Posted in Books, News, scenery

Irish inspiration

There’s a lovely piece in today’s Guardian about the Connemara region of western Ireland, which brought back some happy memories for me.

We spent a week in nearby Co Galway, which is basically just around the corner and in some peoples’ opinion counts as Connemara too, even though it isn’t (quite) shown on the map of the region in this article. The weather was wild, the scenery was spectacular, and our base on an island off the coast reached only by causeway was utterly magical. We too had views of the Twelve Bens (or Pins as they were introduced to us by the locals) and as for the stark white coral sand on the beaches and the many ruined farms and churches, well, you could hardly have asked for more inspiration for a ghost story!

Basically I fell in love with the place, so much so that I used it as inspiration for my Irish ghost story novel Gleams of a Remoter World. The mystical atmosphere and almost weirdly rocky yet beautiful countryside made for a great setting for the ruined church and vicarage – and their ghosts. And one of the very places that my fictional village of Kilveenan was based on features in this article. Step forward Roundstone, a small idyllic-looking harbour town of brightly coloured houses strung along the coast like beads on a necklace.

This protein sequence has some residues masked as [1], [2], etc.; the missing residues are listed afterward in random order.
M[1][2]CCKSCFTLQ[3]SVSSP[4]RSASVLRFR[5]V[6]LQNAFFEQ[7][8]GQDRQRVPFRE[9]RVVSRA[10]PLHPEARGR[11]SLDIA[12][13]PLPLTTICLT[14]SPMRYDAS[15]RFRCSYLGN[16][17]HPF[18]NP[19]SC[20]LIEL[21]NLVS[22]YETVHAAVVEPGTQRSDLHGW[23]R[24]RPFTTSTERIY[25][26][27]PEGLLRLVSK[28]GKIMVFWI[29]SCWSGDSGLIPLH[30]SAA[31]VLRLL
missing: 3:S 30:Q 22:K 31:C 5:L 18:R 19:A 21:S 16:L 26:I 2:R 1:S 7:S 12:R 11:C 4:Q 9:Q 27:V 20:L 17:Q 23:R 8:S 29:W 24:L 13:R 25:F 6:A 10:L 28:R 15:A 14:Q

Of course, Kilveenan isn’t an exact reproduction of Roundstone and also includes features from other villages and locations along that coast. But it was lovely to see the picture of it again, and to read about another author who was inspired enough by Connemara to set her novel there.

By sheer coincidence I’m currently working on exactly this book, trying to re-write it from a bi-m/m romance into a more straightforward m/m romance while retaining the plot and atmosphere, so look out for news as I battle the rewrite gods to knock it into shape. And if you ever get the chance to visit Connemara, or any of the rest of Ireland’s wonderful west coast, then I can thoroughly recommend it, even if you don’t go on to write a book about it.

(I nicked the photo straight from the Guardian article, as my own photos of the area pre-date digital cameras (yes, really!) and aren’t easy to translate into something I can use on blog posts.)



Fiona lives in a slate cottage within stone-throwing distance (never a good idea in Glass houses...) of England's largest lake. She enjoys history, gardening and photography, and rarely has her nose far from the pages of a book - or a cup of tea.

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